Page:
Inequitable Policy Distribution
Low-income women will be disproportionately burdened if Planned Parenthood loses federal funding. The societal costs of defunding, however, will ultimately fall back on the taxpayer. For instance, many of these women (who are forced to carry an unwanted pregnancy to term) will require Medicaid funding for the term of their pregnancy. Both Medicaid and the Children’s Health Insurance Program (CHIP) provide health coverage to half of all low-income mothers and their children. Based on the assumption that there will be an increase of 53,670 full-term pregnancies if Planned Parenthood is defunded, this would suggest that 26,835 of the averted abortions will be partially or wholly covered by Medicaid (i.e. taxpayer) funding.
Long-term consequences of defunding Planned Parenthood will also burn a hole through taxpayers’ pockets. Of the 53,670 additional pregnancies brought to term each year, children of these births are four times more likely than “wanted children” to commit a crime between the ages of 18 and 24, and will be incarcerated as consequence. Two studies, one by the Brookings Institute and another by economists John Donohue and Steven Levitt, connect disadvantaged youth to higher crime rates. In these studies, “unwanted” youth, or those who resulted from lack of access to abortion services, are even more likely to commit a crime. With the current annual cost of incarcerating one individual listed at nearly $31,000, the costs in the future of incarcerating up to 12,720 additional youths will be quite a burden on society.
The “Value” of a Fetus (Valuing the Moral Argument)
Calculating the current costs as described above means that defunding Planned Parenthood would result in a negative net-benefit in the billions of dollars. This financial analysis, however, does little to address the “morality” argument associated with the pro-life movement. The belief that an unborn fetus is a life changes the assumptions underlying the cost-benefit analysis. The current Value of Statistical Life (VSL) – an economic framework used to gauge how much society is hypothetically willing to pay in order to save a life – used by some federal agencies is $9.2 million per person. However, because only 44 percent of the population is “pro-life,” the VSL of a fetus should be subsequently adjusted to $4.04 million. With this value, even if only 53,670 previous abortions instead resulted in live births, the policy decision to defund Planned Parenthood would actually result in a net-benefit beyond the hundred billions.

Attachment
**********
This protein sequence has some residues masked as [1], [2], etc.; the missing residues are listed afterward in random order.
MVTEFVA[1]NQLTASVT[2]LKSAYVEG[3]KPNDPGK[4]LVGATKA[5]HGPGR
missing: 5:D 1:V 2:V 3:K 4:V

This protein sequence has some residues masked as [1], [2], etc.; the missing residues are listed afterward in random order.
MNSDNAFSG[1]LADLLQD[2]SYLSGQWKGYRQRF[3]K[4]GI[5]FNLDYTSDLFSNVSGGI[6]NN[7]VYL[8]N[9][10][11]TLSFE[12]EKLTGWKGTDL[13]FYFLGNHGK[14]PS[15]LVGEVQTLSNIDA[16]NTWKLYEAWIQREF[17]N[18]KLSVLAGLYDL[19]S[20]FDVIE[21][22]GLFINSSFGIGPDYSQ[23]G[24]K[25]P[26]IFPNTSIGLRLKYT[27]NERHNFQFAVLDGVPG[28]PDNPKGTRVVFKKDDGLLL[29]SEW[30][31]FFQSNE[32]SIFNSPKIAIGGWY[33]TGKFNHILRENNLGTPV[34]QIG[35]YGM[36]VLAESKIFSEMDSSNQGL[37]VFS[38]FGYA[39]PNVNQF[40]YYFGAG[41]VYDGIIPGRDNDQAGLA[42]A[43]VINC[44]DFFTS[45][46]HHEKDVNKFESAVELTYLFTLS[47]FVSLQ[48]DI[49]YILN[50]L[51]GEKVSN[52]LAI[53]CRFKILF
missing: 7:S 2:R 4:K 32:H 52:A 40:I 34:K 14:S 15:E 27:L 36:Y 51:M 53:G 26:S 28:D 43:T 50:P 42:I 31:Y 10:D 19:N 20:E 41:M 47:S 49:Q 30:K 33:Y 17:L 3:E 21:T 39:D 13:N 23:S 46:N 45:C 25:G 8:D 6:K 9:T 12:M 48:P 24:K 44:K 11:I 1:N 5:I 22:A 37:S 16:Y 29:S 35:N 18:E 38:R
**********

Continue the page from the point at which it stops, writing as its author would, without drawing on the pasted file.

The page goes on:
Calculating Other Costs and Benefits
There are numerous other costs and benefits associated with stripping Planned Parenthood of its federal funding. In addition to what is outlined above, there are also repercussions for medical research funding, and the potential for Planned Parenthood employees to lose their jobs. Other benefits include the increase in patients that non-Planned Parenthood service providers might experience.
Ultimately, the argument to defund Planned Parenthood boils down to two main perspectives: one that believes a fetus is a life and should be treated as such and one that doesn’t. It’s clear through America’s history that creating legislation on the basis of perceived morality is much more difficult than legislating through sound data and economic analysis. In the case of defunding Planned Parenthood, we should pursue the path that leads to highest net benefit for all of society, and re-frame the moral argument.
If you would like to read more about the consequences of defunding Planned Parenthood, please email Chelsea Lenhart at email@example.com to request a copy of her working draft “Cost or Benefit: Analyzing the Potential Effects of H.R. 3134”